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Chinese corrupt officials and superstitious activities
It's whatever works, but ultimately doesn't
A few days ago another “tiger” was brought down by China’s anti-graft campaign, vice minister of culture and tourism Li Jinzao.
Li is neither very prominent among all the tigers, a euphemism for high level corrupt officials, nor his downfall particularly newsworthy, but a detail in news reports about his corruption activities caught your host’s eye, namely that Li “carried out superstitious activities”.
The charge is by no means rare in reports about corrupt officials but it has just occurred to your host that it is worth digging into what sort of superstitious activities corrupt officials carry out, and why.
【1】The juiciest part first, what exactly are the superstitious activities?
As you all probably know, the Communist Party of China upholds an atheist view. Based on your host’s understanding, any activities that are associated with religion, fengshui, or involve the supernatural can be considered “superstitious”.
To be clear, the “superstitious activities” described in this newsletter may be widely practiced in the Chinese society and is perfectly lawful for the general public, but party members, especially those in power, are held to a different set of code of conduct.
In the world of corrupt officials, superstitious activities often take the form of wacky schemes that go beyond your everyday worshiping.
Your host went through open records and compiled some superstitious activities conducted by corrupt officials.
According to an anti-corruption themed documentary released in 2016 titled “Always Underway” (永远在路上), Zhou Benshun, former party chief of Hebei province and a prominent tiger taken down in 2015, avidly “sought the protection of supernatural beings”.
The documentary said he placed Buddhist altars in his many homes, and would burn incense during Buddhist holidays.
“He’d pray whenever he sees a Buddha (statue), make contributions whenever he visits a temple. When a turtle he owned died, he hand copied Buddhist scripts to be buried together with the turtle,” the documentary said.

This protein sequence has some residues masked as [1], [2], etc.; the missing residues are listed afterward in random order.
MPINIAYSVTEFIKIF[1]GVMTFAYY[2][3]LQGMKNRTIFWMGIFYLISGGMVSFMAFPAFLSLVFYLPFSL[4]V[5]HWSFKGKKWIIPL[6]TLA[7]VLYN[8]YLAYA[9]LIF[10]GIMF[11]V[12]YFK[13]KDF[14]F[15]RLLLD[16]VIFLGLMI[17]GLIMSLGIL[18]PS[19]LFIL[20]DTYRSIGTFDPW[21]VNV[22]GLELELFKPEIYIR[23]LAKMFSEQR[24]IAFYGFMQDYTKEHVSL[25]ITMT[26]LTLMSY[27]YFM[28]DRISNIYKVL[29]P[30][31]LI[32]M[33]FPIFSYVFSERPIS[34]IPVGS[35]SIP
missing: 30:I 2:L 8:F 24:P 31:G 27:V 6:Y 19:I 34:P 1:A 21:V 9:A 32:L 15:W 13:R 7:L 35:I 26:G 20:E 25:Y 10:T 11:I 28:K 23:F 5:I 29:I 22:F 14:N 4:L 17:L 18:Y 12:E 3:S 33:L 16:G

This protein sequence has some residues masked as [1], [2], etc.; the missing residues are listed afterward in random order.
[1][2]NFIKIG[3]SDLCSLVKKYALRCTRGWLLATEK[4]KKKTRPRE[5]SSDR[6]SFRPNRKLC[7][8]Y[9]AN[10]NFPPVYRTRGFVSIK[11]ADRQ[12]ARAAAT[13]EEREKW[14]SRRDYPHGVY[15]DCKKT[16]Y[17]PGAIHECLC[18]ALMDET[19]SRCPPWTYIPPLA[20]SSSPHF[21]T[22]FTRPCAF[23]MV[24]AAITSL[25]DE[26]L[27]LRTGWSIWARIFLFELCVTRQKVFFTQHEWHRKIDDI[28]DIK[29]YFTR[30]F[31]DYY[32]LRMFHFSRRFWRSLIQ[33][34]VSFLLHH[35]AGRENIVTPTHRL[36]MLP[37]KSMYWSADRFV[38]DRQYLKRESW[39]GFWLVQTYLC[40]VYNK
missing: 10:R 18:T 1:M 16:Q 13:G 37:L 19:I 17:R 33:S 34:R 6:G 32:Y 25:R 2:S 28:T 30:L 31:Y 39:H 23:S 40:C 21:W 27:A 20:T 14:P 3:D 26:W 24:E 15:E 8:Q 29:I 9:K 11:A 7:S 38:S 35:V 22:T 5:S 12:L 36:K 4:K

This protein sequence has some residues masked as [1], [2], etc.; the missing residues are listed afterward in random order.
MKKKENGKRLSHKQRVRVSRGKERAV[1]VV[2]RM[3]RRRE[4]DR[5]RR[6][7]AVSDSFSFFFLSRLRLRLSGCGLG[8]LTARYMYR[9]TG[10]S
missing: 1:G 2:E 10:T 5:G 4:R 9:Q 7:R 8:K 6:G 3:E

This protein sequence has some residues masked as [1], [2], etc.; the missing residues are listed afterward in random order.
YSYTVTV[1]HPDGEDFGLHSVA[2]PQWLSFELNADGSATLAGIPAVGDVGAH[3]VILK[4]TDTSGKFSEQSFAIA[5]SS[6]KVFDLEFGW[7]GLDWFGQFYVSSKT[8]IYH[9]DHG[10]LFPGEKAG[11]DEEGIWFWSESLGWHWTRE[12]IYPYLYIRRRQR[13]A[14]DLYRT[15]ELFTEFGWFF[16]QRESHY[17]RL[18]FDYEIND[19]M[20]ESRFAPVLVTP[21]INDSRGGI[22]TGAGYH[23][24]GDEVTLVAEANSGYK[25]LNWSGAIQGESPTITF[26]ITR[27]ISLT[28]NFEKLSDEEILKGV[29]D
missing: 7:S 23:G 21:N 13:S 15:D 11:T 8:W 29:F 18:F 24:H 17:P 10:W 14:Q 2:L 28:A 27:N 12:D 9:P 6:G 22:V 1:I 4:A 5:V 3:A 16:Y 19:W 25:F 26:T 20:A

A Xinhua report in 2016 also described some superstitious activities.
Liu Zhijun, former minister of railways, reportedly would have “masters” determine “lucky dates”（黄道吉日） on which project launch would be held.
Li Chuncheng, vice party chief of Sichuan province until 2012, is also a believer of fengshui. Li is said to have moved ancestral graves to a location with better fengshui, with a company footing the 10 million yuan moving bill. When a major project in Sichuan’s Chengdu city suffered consecutive mishaps, Li had Taoist monks perform exorcism on the project.
Chen Hongping, former party chief of Guangdong province’s Jieyang city, personally practiced fengshui. On weekends he would venture into rural areas with special instruments to discover good fengshui spots. Many projects in Jieyang during his tenure is said to “reflect Chen’s outlook on fengshui.”
Shan Zengde, a former mid-level agriculture official in Shandong province, purposefully placed his office desk facing the window to “face the sun”（向阳）, and hanged a landscape painting behind his seat to be “backed by a mountain”(靠山), both he considered lucky arrangements that can boost his career.
An article released by the Central Commission for Discipline Inspection (CCDI) in 2020 also listed some superstitious activities.
She Chaoli, a mid-level official in Hubei province, allegedly changed his son’s name based on fengshui and attended fengshui training courses on working days.